El Salvador has a rich history of powerful and vibrant civilizations dating before the Mayans. But much of the cultural heritage and indigenous customs have been lost due to political and other social pressures lying hidden within the elders of El Salvador like treasures waiting to be discovered.
People have to eat, however, and the recipes of the ancients thrive in kitchens throughout El Salvador. This is not to say that Salvadorans have no culture! Quite the contrary, the country has produced some amazing poets, painters and other artists who are quite famous far beyond the borders of this tiny little country on the Pacific coast.
Come discover the modern expressions of El Salvador, as well as some delicious traditions that have been handed down for generations.
Points of Interest
Salvador cuisine is a unique part of Latin American cooking. The dishes are rarely spiced with hot chilies. Instead, Salvadoran dishes use mild spices and a variety of colorful ingredients to create vibrant, flavorful dishes.
The ash and lava from over twenty volcanoes have made the soil in El Salvador's central plains extremely fertile. Three major crops, coffee, cacao, and sugarcane, are the base of the country's agricultural economy. But Salvadorans grow a much wider variety of crops, mostly to feed themselves.
You've heard of a Mexican quesadillas. But have you heard of a "Salvadoran Quesadilla"? It's a rich, sweet cheese bread with a cake-like consistency flavored with Parmesan-type cheese, queso seco, and sesame seeds. It is served warm by itself or with vanilla ice cream, and a favorite with a hot cup of coffee.
Plantains are extremely versatile in Salvadoran cooking. While they are usually served fried as a side dish, they can also be turned into luscious desserts, such as Plantain Flan. Plantain leaves are often used to prepare tamales, rather than the cornhusks that are used on other Latin American countries.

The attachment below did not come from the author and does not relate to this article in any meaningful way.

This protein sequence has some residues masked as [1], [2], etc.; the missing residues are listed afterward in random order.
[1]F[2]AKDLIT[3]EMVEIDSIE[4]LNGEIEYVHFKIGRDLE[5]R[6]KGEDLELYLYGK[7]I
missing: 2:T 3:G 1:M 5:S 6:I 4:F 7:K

Corn, yuca, plantains, red beans, and rice are staples in the Salvadoran diet, eaten everywhere from the coast to the mountains. Meat, poultry, and seafood are rare treats in rural areas, but more available in cities along with a wider selection of fruits and vegetables.
As is common in Latin American countries, El Salvador has a terrific climate for growing fruit. Consequently, Salvadorans juice a wide variety of fruits, such as mangoes, papayas, oranges, bananas, watermelon. They often drink these juices over ice; as licuados, juice blended with sugar, ice and sometimes milk; or as refrescos, juice mixed with sugar and water.
Pupusas are the signature dish of El Salvador. These small, thick corn tortillas are filled with cheese, fried pork rind, sausage, refried beans, or pumpkin blossoms and fried. They are traditionally served with Curtido a pickled cabbage relish, and are sold at restaurants (pupuserias) and markets. November 13 is National Pupusa Day in El Salvador, an official holiday.